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Mbila dzamadeza: "#1"

G (closest chromatic pitch)
Mbangiseni Philemon Nemukula (Vho-Netshamutshedzi)
Tshidzini, Thohoyandou, RSA
Ian Garrett bought this mbila from Vho-Netshamutshedzi in late 2022. Key layout and tuning seem quite idiosyncratic: The topmost two keys of the lower rank are tuned about an octave lower than the topmost two in the middle rank, (which exactly match the lowest two on the right hand side) so that the sequence of pitch classes in both ranks is 2-1-7-6-4-5-1 (top-down). The lower rank's dominant overtones are tuned to match the fundamentals of the RT/RI keys which are two octaves and two scale degrees higher, i.e. B1,/RT3', B4,/RI6'a

The B1 key is 14ct sharper than the down-octavated-L1'. The B2 key is 40ct sharper than the down-octavated-L2', and 111ct flatter than the down-octavated-RT3'. Thus, pitch class 3 does not appear at all on the left side. Instead, pitch L1/B1 appears twice - but not really: L1 is 110ct lower than B1, and exactly a semitone (100ct) lower than down-octavated-RT1'.

As a result, B7L1B1B2RT3 sounds like a scale with the (approximate) intervals: 1.5st 1st 2st 1st (semitone). Effectively this makes an 8-tone scale in the lowest octave. As two instruments were tuned in exactly the same way, and their overtones and same pitches evidently have been tuned with great care, it seems unlikely that there is anything accidental in this tuning.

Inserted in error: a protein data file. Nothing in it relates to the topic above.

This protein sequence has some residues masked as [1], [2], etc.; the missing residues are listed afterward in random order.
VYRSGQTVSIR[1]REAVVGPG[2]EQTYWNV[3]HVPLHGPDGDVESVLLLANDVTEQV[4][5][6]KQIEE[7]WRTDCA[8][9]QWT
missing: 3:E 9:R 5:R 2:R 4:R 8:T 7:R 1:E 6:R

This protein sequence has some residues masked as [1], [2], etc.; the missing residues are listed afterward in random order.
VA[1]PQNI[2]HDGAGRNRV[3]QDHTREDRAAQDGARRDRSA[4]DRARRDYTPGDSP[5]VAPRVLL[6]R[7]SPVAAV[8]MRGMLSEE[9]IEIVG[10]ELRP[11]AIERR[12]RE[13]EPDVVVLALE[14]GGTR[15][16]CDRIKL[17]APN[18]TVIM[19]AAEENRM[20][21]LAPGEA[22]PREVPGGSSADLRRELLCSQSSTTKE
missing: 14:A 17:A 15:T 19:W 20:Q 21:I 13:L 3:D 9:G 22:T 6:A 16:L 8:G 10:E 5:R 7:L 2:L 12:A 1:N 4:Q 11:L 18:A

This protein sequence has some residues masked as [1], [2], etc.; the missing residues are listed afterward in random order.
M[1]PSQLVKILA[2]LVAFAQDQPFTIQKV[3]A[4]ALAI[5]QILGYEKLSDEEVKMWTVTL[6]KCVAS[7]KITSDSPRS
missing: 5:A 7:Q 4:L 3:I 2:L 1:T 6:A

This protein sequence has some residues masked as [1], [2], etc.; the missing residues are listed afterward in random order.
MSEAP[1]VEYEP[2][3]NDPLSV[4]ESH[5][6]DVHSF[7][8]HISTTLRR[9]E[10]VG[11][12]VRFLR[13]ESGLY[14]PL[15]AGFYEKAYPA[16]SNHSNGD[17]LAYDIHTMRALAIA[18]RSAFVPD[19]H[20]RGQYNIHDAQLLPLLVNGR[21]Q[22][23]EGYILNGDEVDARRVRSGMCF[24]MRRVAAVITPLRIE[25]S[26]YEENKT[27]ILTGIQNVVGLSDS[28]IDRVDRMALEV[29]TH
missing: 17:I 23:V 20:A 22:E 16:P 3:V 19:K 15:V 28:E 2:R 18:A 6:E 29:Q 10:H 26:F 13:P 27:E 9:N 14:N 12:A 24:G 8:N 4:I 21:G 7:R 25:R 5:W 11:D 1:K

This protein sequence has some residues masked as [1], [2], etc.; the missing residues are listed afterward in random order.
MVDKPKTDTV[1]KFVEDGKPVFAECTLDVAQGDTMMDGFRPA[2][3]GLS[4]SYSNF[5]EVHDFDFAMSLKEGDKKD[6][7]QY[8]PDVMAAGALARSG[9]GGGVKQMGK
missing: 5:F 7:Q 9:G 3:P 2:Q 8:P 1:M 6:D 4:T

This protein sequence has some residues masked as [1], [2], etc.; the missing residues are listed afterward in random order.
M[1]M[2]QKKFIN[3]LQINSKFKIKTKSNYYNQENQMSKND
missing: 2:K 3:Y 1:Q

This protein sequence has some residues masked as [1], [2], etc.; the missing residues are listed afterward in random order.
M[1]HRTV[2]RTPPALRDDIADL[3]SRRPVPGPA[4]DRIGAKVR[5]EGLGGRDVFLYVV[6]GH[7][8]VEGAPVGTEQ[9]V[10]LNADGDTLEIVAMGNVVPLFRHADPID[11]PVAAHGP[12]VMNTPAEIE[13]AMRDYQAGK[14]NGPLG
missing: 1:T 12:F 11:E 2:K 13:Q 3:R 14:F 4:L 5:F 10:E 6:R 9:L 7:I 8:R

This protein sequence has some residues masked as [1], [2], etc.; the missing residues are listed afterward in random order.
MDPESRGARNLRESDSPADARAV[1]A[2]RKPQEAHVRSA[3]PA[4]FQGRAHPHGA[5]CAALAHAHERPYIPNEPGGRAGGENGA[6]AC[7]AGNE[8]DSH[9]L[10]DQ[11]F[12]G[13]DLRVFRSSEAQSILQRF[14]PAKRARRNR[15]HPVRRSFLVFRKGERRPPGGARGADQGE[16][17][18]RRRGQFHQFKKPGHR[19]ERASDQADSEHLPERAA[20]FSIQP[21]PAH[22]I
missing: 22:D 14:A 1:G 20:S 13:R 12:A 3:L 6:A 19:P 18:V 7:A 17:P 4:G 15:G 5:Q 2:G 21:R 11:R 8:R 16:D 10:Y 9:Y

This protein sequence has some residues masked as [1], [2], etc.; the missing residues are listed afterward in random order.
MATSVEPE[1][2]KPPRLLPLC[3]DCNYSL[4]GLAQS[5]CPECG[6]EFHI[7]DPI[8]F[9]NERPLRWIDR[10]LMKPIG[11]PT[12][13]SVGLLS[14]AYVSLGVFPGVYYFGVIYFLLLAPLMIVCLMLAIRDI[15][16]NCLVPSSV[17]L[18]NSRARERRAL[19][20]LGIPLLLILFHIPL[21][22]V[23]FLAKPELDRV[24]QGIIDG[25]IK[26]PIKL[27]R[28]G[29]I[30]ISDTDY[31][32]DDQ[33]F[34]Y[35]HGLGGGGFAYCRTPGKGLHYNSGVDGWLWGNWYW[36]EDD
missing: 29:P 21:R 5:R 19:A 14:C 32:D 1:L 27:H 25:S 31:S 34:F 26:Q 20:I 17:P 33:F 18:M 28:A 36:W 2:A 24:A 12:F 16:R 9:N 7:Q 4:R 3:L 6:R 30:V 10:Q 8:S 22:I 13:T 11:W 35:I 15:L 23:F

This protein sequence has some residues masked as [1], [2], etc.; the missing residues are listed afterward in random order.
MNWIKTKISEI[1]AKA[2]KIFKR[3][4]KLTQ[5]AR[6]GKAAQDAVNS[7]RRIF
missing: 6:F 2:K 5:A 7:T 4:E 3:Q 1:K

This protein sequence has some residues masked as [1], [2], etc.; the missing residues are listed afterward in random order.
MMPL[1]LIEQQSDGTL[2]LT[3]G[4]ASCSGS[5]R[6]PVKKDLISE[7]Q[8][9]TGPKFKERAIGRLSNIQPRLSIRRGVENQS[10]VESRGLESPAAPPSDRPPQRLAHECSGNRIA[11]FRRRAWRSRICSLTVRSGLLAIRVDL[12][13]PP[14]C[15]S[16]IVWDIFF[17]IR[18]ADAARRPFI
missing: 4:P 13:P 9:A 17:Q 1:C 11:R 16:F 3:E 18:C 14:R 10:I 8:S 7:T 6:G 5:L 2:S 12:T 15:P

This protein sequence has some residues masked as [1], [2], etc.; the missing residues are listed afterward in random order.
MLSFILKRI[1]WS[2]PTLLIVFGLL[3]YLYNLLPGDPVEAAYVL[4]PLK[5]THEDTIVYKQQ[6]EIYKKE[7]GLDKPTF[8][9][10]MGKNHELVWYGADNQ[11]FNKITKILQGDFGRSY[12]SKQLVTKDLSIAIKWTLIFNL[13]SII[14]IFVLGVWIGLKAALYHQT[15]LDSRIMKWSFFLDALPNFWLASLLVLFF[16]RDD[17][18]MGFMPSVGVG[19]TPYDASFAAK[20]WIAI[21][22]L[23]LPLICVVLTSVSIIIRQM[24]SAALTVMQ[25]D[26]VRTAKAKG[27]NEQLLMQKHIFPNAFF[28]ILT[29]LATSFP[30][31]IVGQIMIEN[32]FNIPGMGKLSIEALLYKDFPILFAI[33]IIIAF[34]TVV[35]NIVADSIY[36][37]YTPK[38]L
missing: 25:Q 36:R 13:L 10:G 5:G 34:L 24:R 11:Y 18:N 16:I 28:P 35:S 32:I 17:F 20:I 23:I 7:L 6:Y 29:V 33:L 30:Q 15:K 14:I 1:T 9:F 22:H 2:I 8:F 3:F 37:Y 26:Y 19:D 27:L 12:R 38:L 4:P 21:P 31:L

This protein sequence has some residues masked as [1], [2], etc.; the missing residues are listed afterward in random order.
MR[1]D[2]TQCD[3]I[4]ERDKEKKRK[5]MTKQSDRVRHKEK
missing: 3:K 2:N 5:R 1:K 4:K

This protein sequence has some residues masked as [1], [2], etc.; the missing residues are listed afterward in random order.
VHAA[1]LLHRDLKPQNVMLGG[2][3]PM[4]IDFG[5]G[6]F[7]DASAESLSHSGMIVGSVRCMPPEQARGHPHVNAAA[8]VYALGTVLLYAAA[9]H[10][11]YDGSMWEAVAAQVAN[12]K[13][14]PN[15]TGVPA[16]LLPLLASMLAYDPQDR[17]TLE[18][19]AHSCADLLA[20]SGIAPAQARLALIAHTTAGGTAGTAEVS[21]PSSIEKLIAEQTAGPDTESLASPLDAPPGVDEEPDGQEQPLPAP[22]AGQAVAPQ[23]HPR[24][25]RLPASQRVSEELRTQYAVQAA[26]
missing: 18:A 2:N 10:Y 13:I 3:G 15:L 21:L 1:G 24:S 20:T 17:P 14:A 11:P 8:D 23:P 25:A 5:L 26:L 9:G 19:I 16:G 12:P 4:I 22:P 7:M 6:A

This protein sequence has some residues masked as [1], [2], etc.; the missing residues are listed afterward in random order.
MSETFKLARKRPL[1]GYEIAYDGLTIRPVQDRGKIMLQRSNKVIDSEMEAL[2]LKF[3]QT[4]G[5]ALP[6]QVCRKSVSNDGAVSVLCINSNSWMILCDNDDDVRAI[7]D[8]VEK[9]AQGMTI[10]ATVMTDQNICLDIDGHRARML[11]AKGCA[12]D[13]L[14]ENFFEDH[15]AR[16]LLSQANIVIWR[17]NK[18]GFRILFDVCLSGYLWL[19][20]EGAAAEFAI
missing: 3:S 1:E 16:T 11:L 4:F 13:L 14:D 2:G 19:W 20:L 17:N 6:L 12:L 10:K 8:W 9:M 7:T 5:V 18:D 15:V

One could speculate that the maker wanted to have two differently tuned L1 tones available. Another theory would be that B1 and B2 are very flat-tuned B2 and B3. But given the near-octave intervals to L1' and L2' that seems less likely, although Andrew Tracey, on a tuning diagram of James Munyai's mbila, also marked these keys as "flat" (Munyai lived in the same area as Vho-Netshamutshedzi).

The (now missing) B3 key was synthesised by detuning B2 to down-octavated-RT3'.
Ian Garrett
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Capetown, South Africa

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